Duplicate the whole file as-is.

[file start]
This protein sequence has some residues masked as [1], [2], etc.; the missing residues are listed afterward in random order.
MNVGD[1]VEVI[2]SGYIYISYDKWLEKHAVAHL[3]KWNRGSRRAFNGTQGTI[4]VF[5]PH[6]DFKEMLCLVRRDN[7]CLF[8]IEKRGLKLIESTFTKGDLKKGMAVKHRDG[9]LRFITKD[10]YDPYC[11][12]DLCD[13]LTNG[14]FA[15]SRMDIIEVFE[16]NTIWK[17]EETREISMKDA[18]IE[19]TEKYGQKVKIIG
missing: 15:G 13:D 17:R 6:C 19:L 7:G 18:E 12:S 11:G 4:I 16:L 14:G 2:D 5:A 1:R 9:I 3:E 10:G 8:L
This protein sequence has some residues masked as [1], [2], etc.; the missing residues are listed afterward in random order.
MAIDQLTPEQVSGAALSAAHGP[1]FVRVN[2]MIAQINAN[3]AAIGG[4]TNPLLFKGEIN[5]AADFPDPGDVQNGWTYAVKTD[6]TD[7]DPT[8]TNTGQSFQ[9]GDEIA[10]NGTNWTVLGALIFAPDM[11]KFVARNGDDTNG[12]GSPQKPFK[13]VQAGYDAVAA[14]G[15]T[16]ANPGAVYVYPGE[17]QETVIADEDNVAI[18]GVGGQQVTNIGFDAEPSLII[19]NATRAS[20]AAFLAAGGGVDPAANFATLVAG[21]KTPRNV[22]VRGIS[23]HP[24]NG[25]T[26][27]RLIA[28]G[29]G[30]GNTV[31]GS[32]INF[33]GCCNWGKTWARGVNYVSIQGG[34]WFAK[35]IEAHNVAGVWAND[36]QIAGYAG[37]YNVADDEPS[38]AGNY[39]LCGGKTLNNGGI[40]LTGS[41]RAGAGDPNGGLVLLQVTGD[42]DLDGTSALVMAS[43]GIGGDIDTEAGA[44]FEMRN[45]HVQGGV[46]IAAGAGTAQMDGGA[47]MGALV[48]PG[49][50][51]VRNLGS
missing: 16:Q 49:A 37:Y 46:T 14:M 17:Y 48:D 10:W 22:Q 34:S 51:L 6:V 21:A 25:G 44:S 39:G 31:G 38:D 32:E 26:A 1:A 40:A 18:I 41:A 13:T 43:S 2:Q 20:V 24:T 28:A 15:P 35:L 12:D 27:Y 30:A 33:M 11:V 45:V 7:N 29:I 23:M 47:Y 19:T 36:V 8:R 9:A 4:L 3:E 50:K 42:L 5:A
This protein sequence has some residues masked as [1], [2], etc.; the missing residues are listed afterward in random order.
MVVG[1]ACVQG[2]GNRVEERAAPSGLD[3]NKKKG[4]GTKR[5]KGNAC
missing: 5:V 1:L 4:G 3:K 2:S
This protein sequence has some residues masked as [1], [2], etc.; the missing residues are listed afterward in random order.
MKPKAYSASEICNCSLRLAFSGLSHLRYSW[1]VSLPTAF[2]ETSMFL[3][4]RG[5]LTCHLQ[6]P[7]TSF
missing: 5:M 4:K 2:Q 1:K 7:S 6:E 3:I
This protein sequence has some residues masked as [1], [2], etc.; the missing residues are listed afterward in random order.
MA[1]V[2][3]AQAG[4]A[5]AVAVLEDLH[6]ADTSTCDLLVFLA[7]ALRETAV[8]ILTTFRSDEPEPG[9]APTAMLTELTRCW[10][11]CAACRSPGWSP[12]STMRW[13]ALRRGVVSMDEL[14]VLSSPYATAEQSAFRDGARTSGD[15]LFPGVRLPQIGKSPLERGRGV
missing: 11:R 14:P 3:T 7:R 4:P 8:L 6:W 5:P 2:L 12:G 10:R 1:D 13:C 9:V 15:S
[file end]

This protein sequence has some residues masked as [1], [2], etc.; the missing residues are listed afterward in random order.
MNVGD[1]VEVI[2]SGYIYISYDKWLEKHAVAHL[3]KWNRGSRRAFNGTQGTI[4]VF[5]PH[6]DFKEMLCLVRRDN[7]CLF[8]IEKRGLKLIESTFTKGDLKKGMAVKHRDG[9]LRFITKD[10]YDPYC[11][12]DLCD[13]LTNG[14]FA[15]SRMDIIEVFE[16]NTIWK[17]EETREISMKDA[18]IE[19]TEKYGQKVKIIG
missing: 15:G 13:D 17:R 6:C 19:L 7:G 18:E 12:S 11:G 4:I 16:L 14:G 2:D 5:A 1:R 9:I 3:E 10:G 8:L
This protein sequence has some residues masked as [1], [2], etc.; the missing residues are listed afterward in random order.
MAIDQLTPEQVSGAALSAAHGP[1]FVRVN[2]MIAQINAN[3]AAIGG[4]TNPLLFKGEIN[5]AADFPDPGDVQNGWTYAVKTD[6]TD[7]DPT[8]TNTGQSFQ[9]GDEIA[10]NGTNWTVLGALIFAPDM[11]KFVARNGDDTNG[12]GSPQKPFK[13]VQAGYDAVAA[14]G[15]T[16]ANPGAVYVYPGE[17]QETVIADEDNVAI[18]GVGGQQVTNIGFDAEPSLII[19]NATRAS[20]AAFLAAGGGVDPAANFATLVAG[21]KTPRNV[22]VRGIS[23]HP[24]NG[25]T[26][27]RLIA[28]G[29]G[30]GNTV[31]GS[32]INF[33]GCCNWGKTWARGVNYVSIQGG[34]WFAK[35]IEAHNVAGVWAND[36]QIAGYAG[37]YNVADDEPS[38]AGNY[39]LCGGKTLNNGGI[40]LTGS[41]RAGAGDPNGGLVLLQVTGD[42]DLDGTSALVMAS[43]GIGGDIDTEAGA[44]FEMRN[45]HVQGGV[46]IAAGAGTAQMDGGA[47]MGALV[48]PG[49][50][51]VRNLGS
missing: 16:Q 49:A 37:Y 46:T 14:M 17:Y 48:D 10:W 22:Q 34:S 51:L 6:V 21:A 25:G 44:S 39:G 31:G 38:D 32:E 26:A 1:A 40:A 18:I 41:A 13:T 43:S 2:Q 20:V 24:T 28:A 15:P 35:L 12:D 27:Y 30:A 33:M 11:V 45:V 7:N 29:I 23:M 47:Y 19:T 36:V 8:R 9:A 4:L 3:E 50:K 42:L 5:A
This protein sequence has some residues masked as [1], [2], etc.; the missing residues are listed afterward in random order.
MVVG[1]ACVQG[2]GNRVEERAAPSGLD[3]NKKKG[4]GTKR[5]KGNAC
missing: 5:V 1:L 4:G 3:K 2:S
This protein sequence has some residues masked as [1], [2], etc.; the missing residues are listed afterward in random order.
MKPKAYSASEICNCSLRLAFSGLSHLRYSW[1]VSLPTAF[2]ETSMFL[3][4]RG[5]LTCHLQ[6]P[7]TSF
missing: 5:M 4:K 2:Q 1:K 7:S 6:E 3:I
This protein sequence has some residues masked as [1], [2], etc.; the missing residues are listed afterward in random order.
MA[1]V[2][3]AQAG[4]A[5]AVAVLEDLH[6]ADTSTCDLLVFLA[7]ALRETAV[8]ILTTFRSDEPEPG[9]APTAMLTELTRCW[10][11]CAACRSPGWSP[12]STMRW[13]ALRRGVVSMDEL[14]VLSSPYATAEQSAFRDGARTSGD[15]LFPGVRLPQIGKSPLERGRGV
missing: 11:R 14:P 3:T 7:R 4:P 8:L 6:W 5:P 2:L 12:G 10:R 1:D 13:C 9:V 15:S